Economists predict no immediate end to government debt purchases
The latest incarnation of quantitative easing is ending at the end of June. However, economists say the Federal Reserve's $600 billion Treasury debt buying program, called QE2, may not be the last federal liquidity injection into the nation's monetary supply.
Further, they say the removal of QE2 is not necessarily going to be a dramatic turning event.
Economist Roger Meiners, a professor with the University of Texas at Arlington, says the day of reckoning has already come in a sense and some economists believe the government will have to continue buying debt regardless of whether or not it is referred to as quantitative easing. Several market observers say they expect a third round of government debt purchases.
In an interview with HousingWire, Princeton economist Paul Krugman said he believes there should be a QE3, and that it should focus on private market debt purchases. "I'm in the boat the Fed isn't doing remotely enough," Krugman said.
Both Krugman and Meiners expect any new government debt program to likely be much larger than previously seen.
"It may be that the Fed is going to be buying up less than before, but that is doubtful because of government deficits," Meiners said. "I don't think there is going to be any choice but for the Fed to continue buying government debt."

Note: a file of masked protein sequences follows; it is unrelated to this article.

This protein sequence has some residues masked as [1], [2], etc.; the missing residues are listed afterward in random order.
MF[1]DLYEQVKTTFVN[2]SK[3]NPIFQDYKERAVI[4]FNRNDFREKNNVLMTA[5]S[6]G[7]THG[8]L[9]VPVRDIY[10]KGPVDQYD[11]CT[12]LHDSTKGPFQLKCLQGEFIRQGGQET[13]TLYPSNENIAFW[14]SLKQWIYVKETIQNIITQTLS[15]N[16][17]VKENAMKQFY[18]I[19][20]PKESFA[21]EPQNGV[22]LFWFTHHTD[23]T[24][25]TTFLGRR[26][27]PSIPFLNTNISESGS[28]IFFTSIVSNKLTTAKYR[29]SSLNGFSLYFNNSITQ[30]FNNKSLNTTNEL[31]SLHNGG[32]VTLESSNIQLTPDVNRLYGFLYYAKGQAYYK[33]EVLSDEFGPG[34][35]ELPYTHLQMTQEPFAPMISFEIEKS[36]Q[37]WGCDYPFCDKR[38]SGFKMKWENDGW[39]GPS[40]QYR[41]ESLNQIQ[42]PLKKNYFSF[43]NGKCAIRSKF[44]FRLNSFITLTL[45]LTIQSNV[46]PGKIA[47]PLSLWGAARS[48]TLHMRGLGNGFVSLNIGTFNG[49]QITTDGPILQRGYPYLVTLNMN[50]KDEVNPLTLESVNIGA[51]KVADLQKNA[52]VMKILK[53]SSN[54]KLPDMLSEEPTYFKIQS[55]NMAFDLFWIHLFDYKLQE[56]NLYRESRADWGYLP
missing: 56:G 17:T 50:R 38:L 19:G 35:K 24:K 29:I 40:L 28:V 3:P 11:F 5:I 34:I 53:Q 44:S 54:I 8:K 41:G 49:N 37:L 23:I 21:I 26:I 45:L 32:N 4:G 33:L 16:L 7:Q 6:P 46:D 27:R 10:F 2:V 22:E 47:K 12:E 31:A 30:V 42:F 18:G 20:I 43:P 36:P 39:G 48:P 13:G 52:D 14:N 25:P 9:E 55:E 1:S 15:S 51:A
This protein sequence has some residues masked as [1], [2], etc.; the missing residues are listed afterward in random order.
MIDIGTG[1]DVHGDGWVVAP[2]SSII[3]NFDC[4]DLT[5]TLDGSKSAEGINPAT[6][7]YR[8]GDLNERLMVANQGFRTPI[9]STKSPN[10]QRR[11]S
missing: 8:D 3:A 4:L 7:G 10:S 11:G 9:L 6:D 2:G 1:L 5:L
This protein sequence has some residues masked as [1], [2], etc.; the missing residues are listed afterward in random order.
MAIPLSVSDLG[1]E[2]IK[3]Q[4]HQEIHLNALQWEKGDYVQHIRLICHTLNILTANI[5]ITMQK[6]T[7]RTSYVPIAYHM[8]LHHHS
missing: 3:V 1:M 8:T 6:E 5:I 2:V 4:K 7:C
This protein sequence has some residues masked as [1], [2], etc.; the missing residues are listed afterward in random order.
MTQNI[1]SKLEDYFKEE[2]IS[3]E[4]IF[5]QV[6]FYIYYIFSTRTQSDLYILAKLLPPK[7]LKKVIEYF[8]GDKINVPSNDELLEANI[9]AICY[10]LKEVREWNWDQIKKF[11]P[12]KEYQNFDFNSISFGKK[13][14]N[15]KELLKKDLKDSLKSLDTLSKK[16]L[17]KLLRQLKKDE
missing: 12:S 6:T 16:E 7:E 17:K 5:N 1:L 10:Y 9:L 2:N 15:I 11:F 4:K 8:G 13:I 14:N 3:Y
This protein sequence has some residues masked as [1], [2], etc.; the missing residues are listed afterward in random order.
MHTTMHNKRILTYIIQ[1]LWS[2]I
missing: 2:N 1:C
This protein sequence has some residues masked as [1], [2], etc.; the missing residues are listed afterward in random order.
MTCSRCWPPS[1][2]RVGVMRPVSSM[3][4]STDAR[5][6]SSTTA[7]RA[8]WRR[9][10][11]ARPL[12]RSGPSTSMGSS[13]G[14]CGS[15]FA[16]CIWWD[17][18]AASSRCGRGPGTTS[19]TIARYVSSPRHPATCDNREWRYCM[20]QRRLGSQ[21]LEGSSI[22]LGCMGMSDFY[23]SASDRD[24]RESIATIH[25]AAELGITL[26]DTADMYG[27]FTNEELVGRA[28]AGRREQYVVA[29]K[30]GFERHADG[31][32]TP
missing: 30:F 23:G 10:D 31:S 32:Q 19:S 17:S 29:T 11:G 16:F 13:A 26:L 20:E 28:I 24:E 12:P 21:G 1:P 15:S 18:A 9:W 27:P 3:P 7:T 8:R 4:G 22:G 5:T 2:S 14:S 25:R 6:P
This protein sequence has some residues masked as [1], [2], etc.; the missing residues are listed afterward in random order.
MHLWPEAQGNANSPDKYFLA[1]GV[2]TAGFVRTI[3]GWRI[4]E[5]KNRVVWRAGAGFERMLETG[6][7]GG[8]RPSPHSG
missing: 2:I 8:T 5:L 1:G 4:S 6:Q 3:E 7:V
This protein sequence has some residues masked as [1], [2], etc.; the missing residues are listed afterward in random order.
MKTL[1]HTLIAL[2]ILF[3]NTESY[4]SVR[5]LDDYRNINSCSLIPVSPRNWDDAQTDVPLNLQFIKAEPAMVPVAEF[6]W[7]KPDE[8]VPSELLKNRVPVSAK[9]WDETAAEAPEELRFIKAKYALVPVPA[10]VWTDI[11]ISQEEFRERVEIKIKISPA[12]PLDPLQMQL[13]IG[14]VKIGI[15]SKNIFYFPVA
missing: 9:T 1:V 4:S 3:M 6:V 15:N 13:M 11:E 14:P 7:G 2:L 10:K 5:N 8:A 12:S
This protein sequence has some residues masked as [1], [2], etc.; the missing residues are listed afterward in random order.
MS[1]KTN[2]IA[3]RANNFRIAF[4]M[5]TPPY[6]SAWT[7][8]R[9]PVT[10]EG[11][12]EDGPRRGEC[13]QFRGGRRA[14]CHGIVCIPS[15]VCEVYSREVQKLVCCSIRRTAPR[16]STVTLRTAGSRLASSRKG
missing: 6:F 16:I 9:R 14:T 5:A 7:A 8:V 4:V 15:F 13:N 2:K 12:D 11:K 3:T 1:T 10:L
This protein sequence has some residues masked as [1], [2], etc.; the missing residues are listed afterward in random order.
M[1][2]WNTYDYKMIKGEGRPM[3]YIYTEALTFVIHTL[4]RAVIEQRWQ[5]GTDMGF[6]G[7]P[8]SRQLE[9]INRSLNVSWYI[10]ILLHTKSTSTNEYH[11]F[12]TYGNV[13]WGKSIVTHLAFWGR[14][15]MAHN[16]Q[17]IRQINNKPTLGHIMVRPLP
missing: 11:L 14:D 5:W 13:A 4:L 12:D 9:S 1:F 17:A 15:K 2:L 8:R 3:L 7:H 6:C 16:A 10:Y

Earlier this month, the Fed released minutes from its latest open market committee meeting, which showed the FOMC beginning to contemplate a move away from expansionary policies like QE2. However, no exact timelines were given for the transition.
After reviewing the minutes, analysts with Capital Economics estimated it will take more than a year before the Fed actually tightens its policies.
Meiners also doesn't see a dramatic shift at the end of the month when it comes to the Fed buying government debt.
"I would guess for the rest of the year, the Federal Reserve will continue to do exactly what they have been doing," he said. "I think the bigger problem is the long-term uncertainty that a lot of people feel — rightly or wrongly — that this is a house of cards, so we see many businesses holding off on making commitments because tax policies are up in the air."
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